Smolensky, Paul (1991). Connectionism, constituency and the language of thought. In Barry M. Loewer & Georges Rey (eds.), Meaning in Mind: Fodor and His Critics. Blackwell.   (Cited by 68 | Annotation | Google)
Smolensky, Paul (1995). Constituent structure and explanation in an integrated connectionist/symbolic cognitive architecture. In C. Macdonald (ed.), Connectionism: Debates on Psychological Explanation. Blackwell.   (Cited by 51 | Google)
Smolensky, Paul (1987). The constituent structure of connectionist mental states. Southern Journal of Philosophy Supplement 26:137-60.   (Cited by 2 | Annotation | Google)
Smolensky, Paul (1990). Tensor product variable binding and the representation of symbolic structures in connectionist systems. Artificial Intelligence 46:159-216.   (Cited by 335 | Annotation | Google | More links)
van Gelder, Tim (1990). Compositionality: A connectionist variation on a classical theme. Cognitive Science 14:355-84.   (Cited by 187 | Annotation | Google | More links)
van Gelder, Tim (online). Can connectionist models exhibit non-classical structure sensitivity?   (Google | More links)
Abstract: Department of Computer Science Philosophy Program, Research School of Social Sciences University of Skövde, S-54128, SWEDEN Australian National University, Canberra ACT 0200
van Gelder, Tim (1991). Classical questions, radical answers. In Terence E. Horgan & John L. Tienson (eds.), Connectionism and the Philosophy of Mind. Kluwer.   (Cited by 20 | Annotation | Google)
van Gelder, Tim (1994). On being systematically connectionist. Mind and Language 9:288-30.   (Cited by 2 | Google | More links)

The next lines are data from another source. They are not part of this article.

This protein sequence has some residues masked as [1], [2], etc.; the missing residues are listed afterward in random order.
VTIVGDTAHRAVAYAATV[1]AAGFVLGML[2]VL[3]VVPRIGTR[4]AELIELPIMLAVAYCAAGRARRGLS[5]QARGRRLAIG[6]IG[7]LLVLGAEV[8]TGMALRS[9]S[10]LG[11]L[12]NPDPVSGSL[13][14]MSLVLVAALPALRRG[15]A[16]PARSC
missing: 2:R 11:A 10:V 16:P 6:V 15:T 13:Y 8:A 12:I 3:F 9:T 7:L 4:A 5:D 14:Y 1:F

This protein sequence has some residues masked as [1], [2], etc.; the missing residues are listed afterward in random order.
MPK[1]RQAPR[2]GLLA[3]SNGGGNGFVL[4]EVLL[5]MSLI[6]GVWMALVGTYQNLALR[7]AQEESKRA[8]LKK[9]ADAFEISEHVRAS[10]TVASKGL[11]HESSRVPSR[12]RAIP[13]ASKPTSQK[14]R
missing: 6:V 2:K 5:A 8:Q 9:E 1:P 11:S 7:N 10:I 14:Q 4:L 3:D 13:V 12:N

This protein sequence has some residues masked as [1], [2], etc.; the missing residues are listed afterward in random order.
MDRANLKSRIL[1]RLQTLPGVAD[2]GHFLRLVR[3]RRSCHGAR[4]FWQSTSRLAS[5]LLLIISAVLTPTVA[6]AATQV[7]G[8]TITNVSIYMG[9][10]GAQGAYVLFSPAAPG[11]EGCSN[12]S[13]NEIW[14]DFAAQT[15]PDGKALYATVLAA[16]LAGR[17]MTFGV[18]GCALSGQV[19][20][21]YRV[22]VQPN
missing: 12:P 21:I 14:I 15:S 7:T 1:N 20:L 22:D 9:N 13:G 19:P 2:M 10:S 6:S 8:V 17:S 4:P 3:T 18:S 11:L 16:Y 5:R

Abstract: In 1988 Fodor and Pylyshyn issued a challenge to the newly-popular connectionism: explain the systematicity of cognition without merely implementing a so-called classical architecture. Since that time quite a number of connectionist models have been put forward, either by their designers or by others, as in some measure demonstrating that the challenge can be met (e.g., Pollack, 1988, 1990; Smolensky, 1990; Chalmers, 1990; Niklasson and Sharkey, 1992; Brousse, 1993). Unfortu- nately, it has generally been unclear whether these models actually do have this implication (see, for instance, the extensive philosophical debate in Smolensky, 1988; Fodor and McLaughlin, 1990; van Gelder, 1990, 1991; McLaughlin, 1993a, 1993b; Clark, 1993). Indeed, we know of no major supporter of classical orthodoxy who has felt compelled, by connectionist models and argu- ments, to concede in print that connectionists have in fact delivered a non-classical explanation of systematicity
Waskan, Jonathan A. & Bechtel, William P. (1997). Directions in connectionist research: Tractable computations without syntactically structured representations. Metaphilosophy 28 (1-2):31-62.   (Cited by 1 | Google | More links)
Abstract: Figure 1: A pr ototyp ical exa mple of a three-layer feed forward network, used by Plunkett and M archm an (1 991 ) to simulate learning the past-tense of En glish verbs. The inpu t units encode representations of the three phonemes of the present tense of the artificial words used in this simulation. Th e netwo rk is trained to produce a representation of the phonemes employed in the past tense form and the suffix (/d/, /ed/, or /t/) used on regular verbs. To run the network, each input unit is assigned an activation value o f 0 or 1 , dep ending on whethe r the featu re is present or not. Eac h input unit is conne cted to each of the 30 hidden units by a we ighted conn ection and p rovid es an inp ut to each hidden unit equal to the product of the input unit's activation and the weight. Each hidd en unit's activation is then determined by summing ov er the va lues co ming fro m each inp ut unit to deter mine a netinput, and then applying a non-linear function (e.g., the logistic function 1/(1+enetinput). Th is whole proced ure is
Young, Robert M. (1970). Mind, Brain and Adaptation.   (Cited by 7 | Google | More links)